Family thanks diligent detective who brought home abducted boy

By Annette Espinoza
Denver Post Staff Writer

When Denver police Detective Paul Baca looked Heidy Lucero square in the
eye in November 2002, he promised he would get her kidnapped 3-year-old
son back.

Baca kept his word.

The boy, Mateo, who is now 7 and prefers to be called Matthew, was
kidnapped on Jan. 13, 2000, in Denver and found Feb. 20, 2003, living in
Queens, N.Y., with his abductor, his paternal grandmother.

On Tuesday, Matthew, his mother and stepfather, Mike Lucero, and other
family members surprised and thanked the easygoing police officer, who
once worked domestic-assault cases and now investigates robberies.

“I’m really proud of this guy,” said Denver Police Chief Gerry Whitman.

The boy showered Baca with hugs and kisses and gave him a plaque that was
inscribed, “Thank you detective Baca, you’re my hero.”

He also presented him with a framed thank-you letter written in crayon.

“Thank you for bringing me home to my mom and dad,” Matthew said.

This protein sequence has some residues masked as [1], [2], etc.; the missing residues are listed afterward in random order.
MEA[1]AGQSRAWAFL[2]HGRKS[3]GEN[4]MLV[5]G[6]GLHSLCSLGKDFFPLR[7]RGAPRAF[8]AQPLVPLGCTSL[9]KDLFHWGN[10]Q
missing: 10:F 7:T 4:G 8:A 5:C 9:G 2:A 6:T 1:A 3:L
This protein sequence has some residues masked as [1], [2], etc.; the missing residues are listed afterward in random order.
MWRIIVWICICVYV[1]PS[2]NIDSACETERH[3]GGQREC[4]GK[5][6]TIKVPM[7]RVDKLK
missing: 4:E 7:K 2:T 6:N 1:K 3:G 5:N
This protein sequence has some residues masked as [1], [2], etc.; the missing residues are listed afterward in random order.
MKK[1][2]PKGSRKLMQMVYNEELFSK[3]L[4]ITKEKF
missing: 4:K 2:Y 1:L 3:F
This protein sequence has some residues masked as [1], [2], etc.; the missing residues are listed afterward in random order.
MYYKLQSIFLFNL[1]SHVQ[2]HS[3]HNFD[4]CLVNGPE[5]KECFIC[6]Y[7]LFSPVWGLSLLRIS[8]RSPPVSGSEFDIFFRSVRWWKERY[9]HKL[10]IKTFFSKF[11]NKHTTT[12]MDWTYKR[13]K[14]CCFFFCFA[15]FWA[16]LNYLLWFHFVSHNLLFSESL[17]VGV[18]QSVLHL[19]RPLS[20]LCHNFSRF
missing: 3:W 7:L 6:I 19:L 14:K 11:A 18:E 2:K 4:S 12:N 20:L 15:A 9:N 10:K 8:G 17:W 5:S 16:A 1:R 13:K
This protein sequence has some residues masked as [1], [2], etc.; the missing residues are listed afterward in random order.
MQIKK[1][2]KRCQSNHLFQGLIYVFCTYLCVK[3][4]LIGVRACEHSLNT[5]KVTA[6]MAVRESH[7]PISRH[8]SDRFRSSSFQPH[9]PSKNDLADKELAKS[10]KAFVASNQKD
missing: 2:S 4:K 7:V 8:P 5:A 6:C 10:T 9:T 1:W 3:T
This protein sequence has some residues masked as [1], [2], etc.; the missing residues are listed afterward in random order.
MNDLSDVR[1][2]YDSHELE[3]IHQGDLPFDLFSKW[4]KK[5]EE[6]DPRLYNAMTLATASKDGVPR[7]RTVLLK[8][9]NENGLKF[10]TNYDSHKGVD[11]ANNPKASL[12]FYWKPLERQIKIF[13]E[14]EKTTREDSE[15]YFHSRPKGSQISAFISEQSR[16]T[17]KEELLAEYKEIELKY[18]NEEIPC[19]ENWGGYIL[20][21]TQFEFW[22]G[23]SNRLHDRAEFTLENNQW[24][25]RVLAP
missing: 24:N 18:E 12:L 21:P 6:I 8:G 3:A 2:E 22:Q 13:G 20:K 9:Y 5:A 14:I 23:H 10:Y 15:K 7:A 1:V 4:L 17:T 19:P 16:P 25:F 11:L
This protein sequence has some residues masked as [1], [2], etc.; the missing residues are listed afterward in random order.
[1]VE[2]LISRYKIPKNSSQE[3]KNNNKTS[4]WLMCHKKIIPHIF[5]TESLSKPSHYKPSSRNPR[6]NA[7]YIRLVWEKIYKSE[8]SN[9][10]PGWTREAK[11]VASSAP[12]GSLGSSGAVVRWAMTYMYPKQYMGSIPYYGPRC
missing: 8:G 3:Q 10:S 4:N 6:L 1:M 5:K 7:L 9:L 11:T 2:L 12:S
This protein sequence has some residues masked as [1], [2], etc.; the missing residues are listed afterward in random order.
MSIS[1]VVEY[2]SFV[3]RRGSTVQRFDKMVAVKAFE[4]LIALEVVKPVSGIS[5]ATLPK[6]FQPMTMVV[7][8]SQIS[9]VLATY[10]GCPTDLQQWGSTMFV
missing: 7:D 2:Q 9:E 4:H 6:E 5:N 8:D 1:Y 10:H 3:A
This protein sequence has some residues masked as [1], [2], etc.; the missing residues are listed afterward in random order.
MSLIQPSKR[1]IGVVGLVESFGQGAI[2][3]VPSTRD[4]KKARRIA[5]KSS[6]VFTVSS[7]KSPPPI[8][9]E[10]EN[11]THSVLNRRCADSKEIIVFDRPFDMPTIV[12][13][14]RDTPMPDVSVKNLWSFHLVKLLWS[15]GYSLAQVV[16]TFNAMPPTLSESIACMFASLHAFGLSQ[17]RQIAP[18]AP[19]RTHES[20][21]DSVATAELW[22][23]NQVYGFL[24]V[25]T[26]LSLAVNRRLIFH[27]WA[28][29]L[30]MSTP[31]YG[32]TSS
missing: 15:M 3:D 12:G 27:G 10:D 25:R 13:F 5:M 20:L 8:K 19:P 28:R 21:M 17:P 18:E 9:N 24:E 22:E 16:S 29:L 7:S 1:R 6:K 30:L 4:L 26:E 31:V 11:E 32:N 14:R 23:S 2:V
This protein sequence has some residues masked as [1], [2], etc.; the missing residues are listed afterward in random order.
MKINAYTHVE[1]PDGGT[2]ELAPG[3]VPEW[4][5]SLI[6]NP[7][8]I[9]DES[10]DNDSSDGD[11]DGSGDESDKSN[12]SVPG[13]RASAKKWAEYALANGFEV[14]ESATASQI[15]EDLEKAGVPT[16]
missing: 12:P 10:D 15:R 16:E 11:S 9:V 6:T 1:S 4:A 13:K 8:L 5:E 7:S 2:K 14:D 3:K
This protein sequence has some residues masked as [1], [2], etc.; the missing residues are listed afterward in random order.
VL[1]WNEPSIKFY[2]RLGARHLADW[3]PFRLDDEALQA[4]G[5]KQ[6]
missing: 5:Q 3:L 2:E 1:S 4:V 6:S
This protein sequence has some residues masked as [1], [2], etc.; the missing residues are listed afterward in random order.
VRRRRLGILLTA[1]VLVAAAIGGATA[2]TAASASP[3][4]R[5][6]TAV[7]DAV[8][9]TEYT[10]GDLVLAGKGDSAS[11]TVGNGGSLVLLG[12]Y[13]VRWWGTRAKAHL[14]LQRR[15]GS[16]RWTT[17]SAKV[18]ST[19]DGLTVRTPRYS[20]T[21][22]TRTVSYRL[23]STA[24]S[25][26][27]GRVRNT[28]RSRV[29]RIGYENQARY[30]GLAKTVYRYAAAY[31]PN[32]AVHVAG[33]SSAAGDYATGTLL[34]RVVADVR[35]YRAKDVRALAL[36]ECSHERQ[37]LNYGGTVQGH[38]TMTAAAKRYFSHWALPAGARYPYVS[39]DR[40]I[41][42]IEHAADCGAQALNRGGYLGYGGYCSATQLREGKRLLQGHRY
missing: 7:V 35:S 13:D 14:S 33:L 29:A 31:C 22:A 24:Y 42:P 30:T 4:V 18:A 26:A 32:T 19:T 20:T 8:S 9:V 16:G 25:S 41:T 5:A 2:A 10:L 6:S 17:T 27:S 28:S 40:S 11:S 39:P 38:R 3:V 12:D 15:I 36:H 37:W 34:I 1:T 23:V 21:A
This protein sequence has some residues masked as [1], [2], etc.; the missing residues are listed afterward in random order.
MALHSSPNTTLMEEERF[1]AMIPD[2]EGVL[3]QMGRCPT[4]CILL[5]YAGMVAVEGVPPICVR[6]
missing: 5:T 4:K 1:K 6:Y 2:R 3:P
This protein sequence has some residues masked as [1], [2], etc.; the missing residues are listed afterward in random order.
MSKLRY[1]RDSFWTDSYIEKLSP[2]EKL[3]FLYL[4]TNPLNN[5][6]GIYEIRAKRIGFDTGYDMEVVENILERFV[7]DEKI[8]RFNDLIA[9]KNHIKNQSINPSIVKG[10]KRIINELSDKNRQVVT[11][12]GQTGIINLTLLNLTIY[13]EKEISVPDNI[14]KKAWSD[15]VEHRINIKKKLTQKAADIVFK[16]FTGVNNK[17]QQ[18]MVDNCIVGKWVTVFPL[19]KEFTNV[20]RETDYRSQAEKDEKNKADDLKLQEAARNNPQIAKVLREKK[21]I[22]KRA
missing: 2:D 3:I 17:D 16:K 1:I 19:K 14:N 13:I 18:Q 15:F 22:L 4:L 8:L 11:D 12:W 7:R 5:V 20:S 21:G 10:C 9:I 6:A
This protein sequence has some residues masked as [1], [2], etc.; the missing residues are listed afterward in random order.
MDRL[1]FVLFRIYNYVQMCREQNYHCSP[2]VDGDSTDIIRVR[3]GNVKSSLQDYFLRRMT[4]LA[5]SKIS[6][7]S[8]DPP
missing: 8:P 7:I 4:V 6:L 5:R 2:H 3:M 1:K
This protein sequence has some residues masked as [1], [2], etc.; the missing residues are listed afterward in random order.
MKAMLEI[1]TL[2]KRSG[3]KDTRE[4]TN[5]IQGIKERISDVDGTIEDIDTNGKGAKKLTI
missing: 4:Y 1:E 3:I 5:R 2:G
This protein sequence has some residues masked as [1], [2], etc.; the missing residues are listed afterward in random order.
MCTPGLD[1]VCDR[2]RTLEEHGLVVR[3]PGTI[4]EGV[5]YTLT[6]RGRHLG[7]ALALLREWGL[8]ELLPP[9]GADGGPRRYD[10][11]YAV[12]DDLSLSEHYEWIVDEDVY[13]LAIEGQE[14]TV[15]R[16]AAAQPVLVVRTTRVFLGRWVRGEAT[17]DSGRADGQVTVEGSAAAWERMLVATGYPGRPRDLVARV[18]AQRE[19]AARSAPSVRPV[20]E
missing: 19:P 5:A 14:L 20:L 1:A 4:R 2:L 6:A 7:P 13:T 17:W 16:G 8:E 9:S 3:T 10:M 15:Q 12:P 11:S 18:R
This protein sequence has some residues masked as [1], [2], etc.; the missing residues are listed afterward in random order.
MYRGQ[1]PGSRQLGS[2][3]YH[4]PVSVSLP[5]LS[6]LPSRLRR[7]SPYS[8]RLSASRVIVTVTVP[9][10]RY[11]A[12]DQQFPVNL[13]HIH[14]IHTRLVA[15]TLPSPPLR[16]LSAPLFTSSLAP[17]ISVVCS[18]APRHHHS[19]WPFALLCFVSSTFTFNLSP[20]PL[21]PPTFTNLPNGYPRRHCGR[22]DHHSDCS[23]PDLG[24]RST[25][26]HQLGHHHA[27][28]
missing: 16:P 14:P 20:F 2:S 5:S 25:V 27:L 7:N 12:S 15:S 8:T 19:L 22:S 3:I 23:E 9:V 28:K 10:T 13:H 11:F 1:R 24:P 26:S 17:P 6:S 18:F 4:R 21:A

The abduction nightmare began for Heidy Lucero after she left Matthew’s
biological father in Colombia and moved to Denver.

“All she had left were memories, and she almost gave up hope,” said Mike

Heidy’s mother-in-law, Maria Feliciano, was living in Denver and agreed
to babysit the boy while Heidy worked in a market on Federal Boulevard.

One day, Feliciano took the boy to New York without his mother’s
permission and never returned.

The frustrated mother turned to the New York courts but got little help.
The National Center for Missing and Exploited Children suggested she call
Denver police.

Although Heidy Lucero kept in contact with the grandmother over the years
and sent along money for her son, Feliciano moved around a lot and
threatened Heidy Lucero that she would take the boy back to Colombia.

“I would have never found him there,” she said.

When Baca accepted the case, he had few leads, but the Luceros helped him
by being persistent and offering clues and names.

“We started with less than nothing,” Baca said.

Baca said he worked with the New York Police Department, which helped him
find Matthew’s paternal aunt, who led them to her mother, Feliciano.

Feliciano was charged with two counts of kidnapping and deported to

“I was excited and relieved,” Baca said after the boy was found.

Today, the Baca and Lucero families have bonded. They celebrate holidays
and birthdays together.

Heidy Lucero is grateful that her son is home, and she gives thanks and
credit to Baca.

“You bring back my life,” Lucero said.

Copypright 2005 Denver Post

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